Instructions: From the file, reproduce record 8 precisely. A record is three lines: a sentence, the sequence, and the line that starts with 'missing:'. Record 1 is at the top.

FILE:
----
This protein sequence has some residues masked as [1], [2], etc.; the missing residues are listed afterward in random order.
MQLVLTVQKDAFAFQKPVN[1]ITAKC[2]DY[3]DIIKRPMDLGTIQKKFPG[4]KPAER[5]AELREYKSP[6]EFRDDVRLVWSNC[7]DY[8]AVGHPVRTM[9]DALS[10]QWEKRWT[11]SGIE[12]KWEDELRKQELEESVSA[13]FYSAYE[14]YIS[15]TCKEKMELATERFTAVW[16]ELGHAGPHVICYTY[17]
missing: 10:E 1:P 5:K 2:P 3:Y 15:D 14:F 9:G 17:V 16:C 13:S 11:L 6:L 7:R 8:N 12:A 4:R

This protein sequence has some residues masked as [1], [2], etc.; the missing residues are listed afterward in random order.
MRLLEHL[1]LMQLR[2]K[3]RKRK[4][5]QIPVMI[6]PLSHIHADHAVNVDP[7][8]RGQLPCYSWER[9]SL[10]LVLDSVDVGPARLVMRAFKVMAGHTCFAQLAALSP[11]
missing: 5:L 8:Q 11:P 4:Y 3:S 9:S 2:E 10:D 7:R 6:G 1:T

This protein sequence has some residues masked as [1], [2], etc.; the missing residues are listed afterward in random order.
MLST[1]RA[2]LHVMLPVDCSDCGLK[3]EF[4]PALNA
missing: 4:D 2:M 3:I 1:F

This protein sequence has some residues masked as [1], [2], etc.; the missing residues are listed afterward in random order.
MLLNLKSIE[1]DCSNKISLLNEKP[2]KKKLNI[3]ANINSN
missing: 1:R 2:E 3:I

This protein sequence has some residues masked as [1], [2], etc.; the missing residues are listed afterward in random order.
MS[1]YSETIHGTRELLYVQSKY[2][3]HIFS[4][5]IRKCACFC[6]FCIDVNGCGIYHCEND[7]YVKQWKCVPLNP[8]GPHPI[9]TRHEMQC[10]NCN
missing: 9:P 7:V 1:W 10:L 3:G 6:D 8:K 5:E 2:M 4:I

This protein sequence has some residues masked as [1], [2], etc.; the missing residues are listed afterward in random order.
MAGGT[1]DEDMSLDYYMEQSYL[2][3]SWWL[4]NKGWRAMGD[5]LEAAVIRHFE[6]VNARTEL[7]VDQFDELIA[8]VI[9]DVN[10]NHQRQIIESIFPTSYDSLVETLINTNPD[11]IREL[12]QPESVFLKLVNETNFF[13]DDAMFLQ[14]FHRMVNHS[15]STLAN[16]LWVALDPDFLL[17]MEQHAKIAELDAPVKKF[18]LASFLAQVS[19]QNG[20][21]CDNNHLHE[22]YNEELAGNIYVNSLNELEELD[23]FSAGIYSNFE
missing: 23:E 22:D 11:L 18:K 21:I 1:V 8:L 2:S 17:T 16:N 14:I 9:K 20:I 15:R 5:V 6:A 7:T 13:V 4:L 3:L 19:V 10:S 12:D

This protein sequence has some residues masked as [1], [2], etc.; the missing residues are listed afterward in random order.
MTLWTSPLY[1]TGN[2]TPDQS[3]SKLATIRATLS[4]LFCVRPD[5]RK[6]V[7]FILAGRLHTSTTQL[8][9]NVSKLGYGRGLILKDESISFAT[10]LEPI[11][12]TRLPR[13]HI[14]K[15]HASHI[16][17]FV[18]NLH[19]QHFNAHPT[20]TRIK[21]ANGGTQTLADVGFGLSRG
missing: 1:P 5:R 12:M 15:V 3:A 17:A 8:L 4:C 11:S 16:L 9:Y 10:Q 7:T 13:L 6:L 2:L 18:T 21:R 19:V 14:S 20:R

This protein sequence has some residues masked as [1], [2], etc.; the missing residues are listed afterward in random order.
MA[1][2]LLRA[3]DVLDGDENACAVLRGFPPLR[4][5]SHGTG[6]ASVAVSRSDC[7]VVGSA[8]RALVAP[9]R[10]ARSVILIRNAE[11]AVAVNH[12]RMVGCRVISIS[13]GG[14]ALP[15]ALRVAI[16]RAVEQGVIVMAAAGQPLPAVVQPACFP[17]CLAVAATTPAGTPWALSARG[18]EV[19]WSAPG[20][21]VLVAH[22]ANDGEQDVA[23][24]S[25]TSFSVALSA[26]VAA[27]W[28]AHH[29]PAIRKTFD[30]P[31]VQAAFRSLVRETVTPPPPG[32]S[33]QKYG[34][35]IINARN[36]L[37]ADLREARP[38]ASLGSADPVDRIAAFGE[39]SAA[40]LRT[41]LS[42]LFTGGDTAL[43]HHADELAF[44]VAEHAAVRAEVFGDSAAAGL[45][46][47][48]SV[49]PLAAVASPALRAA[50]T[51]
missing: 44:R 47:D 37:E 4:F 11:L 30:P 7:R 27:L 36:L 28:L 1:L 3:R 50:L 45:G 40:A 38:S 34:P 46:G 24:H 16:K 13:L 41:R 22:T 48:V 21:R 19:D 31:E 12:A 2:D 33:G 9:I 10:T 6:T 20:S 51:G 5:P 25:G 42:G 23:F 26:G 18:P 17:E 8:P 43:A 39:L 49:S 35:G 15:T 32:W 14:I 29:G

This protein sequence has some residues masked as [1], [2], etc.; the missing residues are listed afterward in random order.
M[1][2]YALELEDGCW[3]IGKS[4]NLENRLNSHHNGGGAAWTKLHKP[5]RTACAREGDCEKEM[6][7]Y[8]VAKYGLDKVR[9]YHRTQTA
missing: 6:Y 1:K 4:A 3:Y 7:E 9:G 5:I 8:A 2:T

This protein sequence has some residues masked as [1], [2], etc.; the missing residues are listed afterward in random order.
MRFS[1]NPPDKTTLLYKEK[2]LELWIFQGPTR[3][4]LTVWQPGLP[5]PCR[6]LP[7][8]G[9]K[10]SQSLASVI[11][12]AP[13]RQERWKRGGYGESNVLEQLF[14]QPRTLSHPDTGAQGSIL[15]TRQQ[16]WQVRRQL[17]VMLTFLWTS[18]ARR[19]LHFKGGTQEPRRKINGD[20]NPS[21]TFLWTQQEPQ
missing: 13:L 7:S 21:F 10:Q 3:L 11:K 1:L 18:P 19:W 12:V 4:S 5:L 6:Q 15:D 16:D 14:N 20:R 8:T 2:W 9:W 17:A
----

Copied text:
This protein sequence has some residues masked as [1], [2], etc.; the missing residues are listed afterward in random order.
MA[1][2]LLRA[3]DVLDGDENACAVLRGFPPLR[4][5]SHGTG[6]ASVAVSRSDC[7]VVGSA[8]RALVAP[9]R[10]ARSVILIRNAE[11]AVAVNH[12]RMVGCRVISIS[13]GG[14]ALP[15]ALRVAI[16]RAVEQGVIVMAAAGQPLPAVVQPACFP[17]CLAVAATTPAGTPWALSARG[18]EV[19]WSAPG[20][21]VLVAH[22]ANDGEQDVA[23][24]S[25]TSFSVALSA[26]VAA[27]W[28]AHH[29]PAIRKTFD[30]P[31]VQAAFRSLVRETVTPPPPG[32]S[33]QKYG[34][35]IINARN[36]L[37]ADLREARP[38]ASLGSADPVDRIAAFGE[39]SAA[40]LRT[41]LS[42]LFTGGDTAL[43]HHADELAF[44]VAEHAAVRAEVFGDSAAAGL[45][46][47][48]SV[49]PLAAVASPALRAA[50]T[51]
missing: 44:R 47:D 37:E 4:F 11:L 30:P 7:R 27:L 36:L 28:L 1:L 3:R 50:L 45:G 40:A 38:S 34:P 46:G 24:H 16:K 13:L 41:R 22:T 48:V 21:R 19:D 31:E 12:A 2:D 33:G 9:I 10:T 6:T 20:S 51:G 5:P 25:G 42:G 23:F 26:G 18:P 17:E 8:P 43:A 39:L 49:S 35:G 15:T 32:W 14:I 29:G